Post-Domicide Artefacts: Mapping Resistance and Loss onto Palestinian House-Keys

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Scott Webster


This article is concerned with the experiences of domicide—that is, the suffering caused by the deliberate destruction of home by human agency in pursuit of certain objectives—faced by Palestinians as a legacy (as well as in the present) of the ongoing conflict with Israel. Existing scholarly and activist research provides some essential data about these experiences, but intellectual contributions remain primarily focused on the act of demolition or displacement. This act alone does not constitute ‘domicide’. What must follow is an attempt by the displaced to grapple with the whole affective dimension of being forcibly separated from home and the symbolic and creative responses that it begets. The significance house-keys have acquired within Palestinian inter-familial and communal customs, as well as within cultural (re)production, provides insight into this suffering. Attachment to the house-key is viewed as emblematic of feelings towards the lost home—a continuation of that connection by other means. This article explores the range of ways ation of the key’s symbolic value has been reconfigured as it permeates different arenas of cultural production and activity, and how the keys have come to embody both loss of home and resistance of the goals of Israeli domicide.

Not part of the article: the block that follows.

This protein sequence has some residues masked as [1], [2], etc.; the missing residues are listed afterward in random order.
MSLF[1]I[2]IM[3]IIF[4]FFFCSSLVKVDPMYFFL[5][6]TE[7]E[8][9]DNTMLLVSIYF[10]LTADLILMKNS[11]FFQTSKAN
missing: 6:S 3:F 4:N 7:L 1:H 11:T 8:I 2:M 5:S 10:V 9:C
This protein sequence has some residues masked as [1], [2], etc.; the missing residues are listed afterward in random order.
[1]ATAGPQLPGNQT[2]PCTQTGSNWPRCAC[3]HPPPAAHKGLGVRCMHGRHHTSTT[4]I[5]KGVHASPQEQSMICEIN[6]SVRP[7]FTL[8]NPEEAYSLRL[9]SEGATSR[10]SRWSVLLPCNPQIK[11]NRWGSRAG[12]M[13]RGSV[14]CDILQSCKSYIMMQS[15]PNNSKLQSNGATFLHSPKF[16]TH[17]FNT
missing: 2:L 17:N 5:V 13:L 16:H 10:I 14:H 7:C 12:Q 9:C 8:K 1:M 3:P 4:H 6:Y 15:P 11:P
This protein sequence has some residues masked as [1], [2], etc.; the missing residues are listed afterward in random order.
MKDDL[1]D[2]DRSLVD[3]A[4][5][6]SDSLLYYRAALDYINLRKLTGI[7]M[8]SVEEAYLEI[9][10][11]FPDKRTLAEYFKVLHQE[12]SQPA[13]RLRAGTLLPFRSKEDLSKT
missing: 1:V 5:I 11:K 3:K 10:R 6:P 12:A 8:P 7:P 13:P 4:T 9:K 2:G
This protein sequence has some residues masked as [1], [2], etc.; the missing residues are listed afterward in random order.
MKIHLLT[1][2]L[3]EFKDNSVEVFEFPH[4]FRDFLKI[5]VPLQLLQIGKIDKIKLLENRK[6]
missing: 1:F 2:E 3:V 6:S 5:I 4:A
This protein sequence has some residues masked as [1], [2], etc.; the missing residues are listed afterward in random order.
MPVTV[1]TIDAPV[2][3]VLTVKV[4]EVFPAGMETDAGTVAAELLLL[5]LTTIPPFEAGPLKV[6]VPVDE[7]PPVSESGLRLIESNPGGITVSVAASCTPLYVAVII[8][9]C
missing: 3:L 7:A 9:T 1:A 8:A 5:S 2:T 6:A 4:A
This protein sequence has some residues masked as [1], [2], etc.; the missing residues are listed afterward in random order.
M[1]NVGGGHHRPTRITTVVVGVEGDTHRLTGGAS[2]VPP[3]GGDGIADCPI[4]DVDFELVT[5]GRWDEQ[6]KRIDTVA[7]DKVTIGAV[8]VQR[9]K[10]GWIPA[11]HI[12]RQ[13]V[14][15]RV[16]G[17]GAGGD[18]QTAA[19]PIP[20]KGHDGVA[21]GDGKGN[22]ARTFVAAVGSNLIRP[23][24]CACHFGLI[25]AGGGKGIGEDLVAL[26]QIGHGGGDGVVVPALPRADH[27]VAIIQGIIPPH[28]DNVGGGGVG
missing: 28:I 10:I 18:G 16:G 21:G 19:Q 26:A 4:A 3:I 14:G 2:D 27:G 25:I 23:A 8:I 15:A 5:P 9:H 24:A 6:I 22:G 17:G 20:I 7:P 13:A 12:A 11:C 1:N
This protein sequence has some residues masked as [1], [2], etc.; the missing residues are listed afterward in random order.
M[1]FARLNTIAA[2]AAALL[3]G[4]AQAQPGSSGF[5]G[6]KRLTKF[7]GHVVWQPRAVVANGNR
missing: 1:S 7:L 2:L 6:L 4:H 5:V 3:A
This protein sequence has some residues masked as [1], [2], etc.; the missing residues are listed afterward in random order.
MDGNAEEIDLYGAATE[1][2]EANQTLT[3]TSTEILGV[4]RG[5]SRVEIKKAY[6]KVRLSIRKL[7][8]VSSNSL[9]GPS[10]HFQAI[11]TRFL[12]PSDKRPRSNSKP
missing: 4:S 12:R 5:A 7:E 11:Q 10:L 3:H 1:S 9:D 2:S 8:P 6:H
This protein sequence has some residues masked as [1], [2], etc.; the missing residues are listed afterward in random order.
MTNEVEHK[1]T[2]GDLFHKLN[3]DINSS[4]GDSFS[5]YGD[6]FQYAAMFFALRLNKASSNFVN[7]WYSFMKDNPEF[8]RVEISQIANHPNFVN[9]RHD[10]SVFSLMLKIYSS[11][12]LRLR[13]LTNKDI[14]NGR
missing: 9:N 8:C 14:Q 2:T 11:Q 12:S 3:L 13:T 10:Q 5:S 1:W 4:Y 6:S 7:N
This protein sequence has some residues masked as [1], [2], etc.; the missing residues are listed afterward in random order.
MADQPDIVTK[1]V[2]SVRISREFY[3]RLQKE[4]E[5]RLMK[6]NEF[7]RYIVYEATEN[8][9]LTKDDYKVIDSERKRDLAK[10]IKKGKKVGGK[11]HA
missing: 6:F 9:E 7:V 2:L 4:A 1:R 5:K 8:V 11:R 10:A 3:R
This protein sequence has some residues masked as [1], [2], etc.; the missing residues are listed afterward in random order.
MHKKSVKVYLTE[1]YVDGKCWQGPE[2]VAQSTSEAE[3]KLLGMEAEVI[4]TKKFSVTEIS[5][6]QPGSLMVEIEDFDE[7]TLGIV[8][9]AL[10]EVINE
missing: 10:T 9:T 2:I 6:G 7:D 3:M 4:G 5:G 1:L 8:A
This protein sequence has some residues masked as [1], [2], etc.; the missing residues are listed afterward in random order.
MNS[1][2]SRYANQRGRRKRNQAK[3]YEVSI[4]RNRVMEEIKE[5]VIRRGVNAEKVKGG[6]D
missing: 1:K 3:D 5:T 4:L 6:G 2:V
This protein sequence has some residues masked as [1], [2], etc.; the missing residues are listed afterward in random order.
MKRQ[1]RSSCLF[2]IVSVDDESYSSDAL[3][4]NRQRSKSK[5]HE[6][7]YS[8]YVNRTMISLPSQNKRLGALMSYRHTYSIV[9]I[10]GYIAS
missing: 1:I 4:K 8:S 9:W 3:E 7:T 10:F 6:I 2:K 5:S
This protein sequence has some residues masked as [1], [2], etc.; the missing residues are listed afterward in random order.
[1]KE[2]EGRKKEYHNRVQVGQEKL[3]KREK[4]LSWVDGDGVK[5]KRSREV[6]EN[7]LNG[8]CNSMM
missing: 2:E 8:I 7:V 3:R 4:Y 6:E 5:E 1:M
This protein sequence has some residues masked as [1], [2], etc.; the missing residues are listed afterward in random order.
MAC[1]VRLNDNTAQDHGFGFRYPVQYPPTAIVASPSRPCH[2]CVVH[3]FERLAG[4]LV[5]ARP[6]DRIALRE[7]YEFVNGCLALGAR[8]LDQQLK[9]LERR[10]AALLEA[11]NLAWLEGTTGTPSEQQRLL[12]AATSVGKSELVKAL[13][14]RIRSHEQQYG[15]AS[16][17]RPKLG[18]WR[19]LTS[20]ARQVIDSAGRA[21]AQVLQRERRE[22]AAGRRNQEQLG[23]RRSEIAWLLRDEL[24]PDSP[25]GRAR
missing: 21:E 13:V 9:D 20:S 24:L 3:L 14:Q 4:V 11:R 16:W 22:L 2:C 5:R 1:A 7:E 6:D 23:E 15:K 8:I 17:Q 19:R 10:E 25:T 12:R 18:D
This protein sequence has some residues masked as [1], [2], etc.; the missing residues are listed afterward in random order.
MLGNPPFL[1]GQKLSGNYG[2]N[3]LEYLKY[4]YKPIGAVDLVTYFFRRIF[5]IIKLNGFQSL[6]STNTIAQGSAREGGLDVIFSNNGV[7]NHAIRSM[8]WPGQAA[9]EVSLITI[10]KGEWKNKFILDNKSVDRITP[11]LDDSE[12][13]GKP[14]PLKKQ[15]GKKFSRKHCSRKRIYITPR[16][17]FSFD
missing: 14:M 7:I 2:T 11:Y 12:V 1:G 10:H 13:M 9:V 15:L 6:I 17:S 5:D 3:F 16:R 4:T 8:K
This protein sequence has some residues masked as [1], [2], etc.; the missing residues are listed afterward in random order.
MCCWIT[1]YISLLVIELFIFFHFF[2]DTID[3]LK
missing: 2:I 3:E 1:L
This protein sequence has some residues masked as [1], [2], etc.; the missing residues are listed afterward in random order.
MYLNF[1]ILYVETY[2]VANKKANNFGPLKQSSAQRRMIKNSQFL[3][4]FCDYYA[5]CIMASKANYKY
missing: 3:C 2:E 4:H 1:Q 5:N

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Author Biography

Scott Webster, University of Sydney

Scott Webster is a PhD candidate within the Department of Gender and Cultural Studies, University of Sydney. He researches in the fields of memory studies and cultural studies.